This is just going to be me looking back on all of my memories of the G.I. Joe franchise.

As far as I can tell my earliest memories are sometime around 1987. I vaguely remember having a couple of random Joe action figures, to this day I couldn’t tell you any more about them, honestly even if I saw them in a catalog or on a collectors shelf I don’t think I could pick them out. What I do remember is the cartoon. Mostly because, at least where I lived, it aired immediately following the Transformers cartoon. I was such a huge Transformers nut that I didn’t want the show to end. I would keep watching G.I.Joe because it was close enough it almost had that Transformers feel to it. It had a good vs. evil plot, diabolical robots, a futuristic science fiction technology, and most importantly, many of the same voice actors. Even as a kid before IMDb or Wikipedia, I know that Starscream and Cobra Commander were voiced by the same guy. In a lot of ways the two shows were connected.

I continued watching G.I. Joe even after Transformers went off the air. My earliest memories, I think, were around 1987, I would have been 5 years old. I am not talking life memories, just these two shows. I do very distinctly remember watching Transformers episodes with a giant Optimus Prime robot and a little boy, I later learned this would have been the 1987-88 season, around the time the show was cancelled. I used to tune in to he same channel I thought Transformers had come on, never finding it but always looking. I kept watching the Joes in vain hoping that some day the Autobots would return to their war against the Decepticons. I remember watching the 3rd and 4th seasons of the cartoon with Cobra Commander becoming a real snake, then turning back into a man, and them introducing Serpentor, then the show got too weird for me, I didn’t recognize enough of the characters to stay interested, plus this was around the time I discovered the TMNT cartoon. This distracted me from the lack of Transformers, and was a satisfying alternative to G.I Joe: A Real American Hero, to the point I was able to finally stop tuning in. This was also around the time the Disney Afternoon cartoon block became popular so my interests had shifted. At this time I no longer had any connection to the Joes or Cobra. I would continue to pick up random action figures at flea markets, thrift stores and yard sales, always frantically looking for Transformers, or even Go-Bots figures, but I would pick up a Joe or a Cobra from time to time, if I came across them.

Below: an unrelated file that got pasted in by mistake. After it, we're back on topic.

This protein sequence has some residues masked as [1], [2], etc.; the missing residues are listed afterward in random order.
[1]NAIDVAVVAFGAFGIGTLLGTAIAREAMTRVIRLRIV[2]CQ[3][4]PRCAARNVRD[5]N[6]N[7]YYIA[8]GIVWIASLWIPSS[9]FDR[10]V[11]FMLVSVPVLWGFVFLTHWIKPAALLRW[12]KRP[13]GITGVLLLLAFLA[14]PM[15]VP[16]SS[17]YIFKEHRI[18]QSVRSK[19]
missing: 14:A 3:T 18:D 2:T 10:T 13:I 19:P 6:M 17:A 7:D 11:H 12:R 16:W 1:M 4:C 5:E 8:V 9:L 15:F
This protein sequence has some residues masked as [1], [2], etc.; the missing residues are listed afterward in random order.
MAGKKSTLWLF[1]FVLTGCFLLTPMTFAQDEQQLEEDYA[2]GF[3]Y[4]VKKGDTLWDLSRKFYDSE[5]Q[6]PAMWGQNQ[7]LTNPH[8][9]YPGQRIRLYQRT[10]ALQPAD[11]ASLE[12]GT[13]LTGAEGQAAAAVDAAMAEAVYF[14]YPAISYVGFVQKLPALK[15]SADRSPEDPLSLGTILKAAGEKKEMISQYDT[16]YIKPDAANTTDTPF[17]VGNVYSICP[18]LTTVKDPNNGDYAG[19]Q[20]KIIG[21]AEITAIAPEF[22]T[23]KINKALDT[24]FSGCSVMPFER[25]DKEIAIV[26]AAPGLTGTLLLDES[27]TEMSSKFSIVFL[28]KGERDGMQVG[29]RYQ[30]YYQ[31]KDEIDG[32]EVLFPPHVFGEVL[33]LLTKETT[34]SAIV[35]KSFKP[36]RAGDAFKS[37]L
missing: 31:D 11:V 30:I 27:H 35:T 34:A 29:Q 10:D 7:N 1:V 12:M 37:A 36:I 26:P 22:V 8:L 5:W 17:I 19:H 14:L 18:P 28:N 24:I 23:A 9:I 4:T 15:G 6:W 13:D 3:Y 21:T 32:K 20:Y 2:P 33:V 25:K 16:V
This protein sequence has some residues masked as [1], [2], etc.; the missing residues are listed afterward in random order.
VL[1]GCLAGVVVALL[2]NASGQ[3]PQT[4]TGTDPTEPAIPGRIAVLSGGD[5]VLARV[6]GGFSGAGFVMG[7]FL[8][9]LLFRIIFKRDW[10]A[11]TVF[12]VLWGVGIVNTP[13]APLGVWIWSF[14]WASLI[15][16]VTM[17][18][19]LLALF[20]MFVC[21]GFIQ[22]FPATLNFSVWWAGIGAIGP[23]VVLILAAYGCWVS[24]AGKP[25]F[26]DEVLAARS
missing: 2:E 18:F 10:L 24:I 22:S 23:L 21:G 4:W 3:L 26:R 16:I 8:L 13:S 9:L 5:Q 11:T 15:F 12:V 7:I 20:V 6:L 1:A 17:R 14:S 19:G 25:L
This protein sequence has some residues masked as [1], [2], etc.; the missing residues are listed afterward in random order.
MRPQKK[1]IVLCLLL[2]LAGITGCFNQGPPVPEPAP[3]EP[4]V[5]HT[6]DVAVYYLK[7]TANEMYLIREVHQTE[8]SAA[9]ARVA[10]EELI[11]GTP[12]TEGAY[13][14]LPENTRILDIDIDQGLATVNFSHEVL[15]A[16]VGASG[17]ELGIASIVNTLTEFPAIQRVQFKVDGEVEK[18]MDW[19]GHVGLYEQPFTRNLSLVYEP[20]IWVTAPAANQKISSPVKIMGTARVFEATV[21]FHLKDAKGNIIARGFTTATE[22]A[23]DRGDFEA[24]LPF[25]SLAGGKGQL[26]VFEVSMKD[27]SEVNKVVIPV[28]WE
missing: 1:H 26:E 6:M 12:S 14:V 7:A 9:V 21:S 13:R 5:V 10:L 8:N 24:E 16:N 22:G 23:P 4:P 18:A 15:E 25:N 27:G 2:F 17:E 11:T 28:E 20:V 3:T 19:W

I wouldn’t come into full contact with G.I. Joe again until 1993. This was the time when Transformers Generation 2 launched on TV and just like before, Real American Hero was on immediately following. This time I watched the 5-part G.I. Joe: The Movie episodes, bought, or was gifted can’t really remember, one of those multiple puzzle murals featuring depictions of G.I Joe characters. It was one where if you had all 4 puzzles you could take off the edge piece and connect them into a large mural. I never complete the puzzle, let alone the set, but I did work on it day and night for a good couple of weeks or so. It was around this time I came across an original Sgt. Slaughter action figure for sale at a Good Will for like fifty cents or something, it was dirt cheap. I snatched it up, he was one of my favorite characters from the show, and wrestling too, which I was still sorta of into around this time.

Something else happened in 1993. I was introduced to the Mortal Kombat arcade game. I was immediately hooked and began playing that game obsessively for the next 2 decades. Yes I still re-play the original arcade games to this day. Mostly I switch back and forth between MAME and the collection on PS3, plus I also own Midways Arcade Treasures. Anyways, getting off topic. I also got into collecting comic books, trading cards and TMNT figures at this time. Plus I was just starting to get back into Transformers collecting full force with all of the G2 stuff coming out. In the summer of 1994 I started reading Wizard Magazine, and inside there were all of this kitbashed toys where someone would take one action figure and turn it into something else. I was super obsessed with Mortal Kombat. MKII was all the rage and Kung Lao was my favorite character. If you can’t guess where this is going let me assure you toy collectors, yes I kitbashed an original Sgt. Slaughter action figure to look like a Kung Lao action figure. Or at least, I tried. I ended up destroying the toy in the process. The ironic thing is, just months afterwards I was in K-Mart and there on the shelf was an actual MKII Kunk Lao toy, not surprisingly as they were made by Hasbro, they used the same style of figures as G.I.Joe toys, so needless to say I destroyed an 80’s classic trying to turn it into a $3 toy that was available for sale at K-Mart the whole damn time!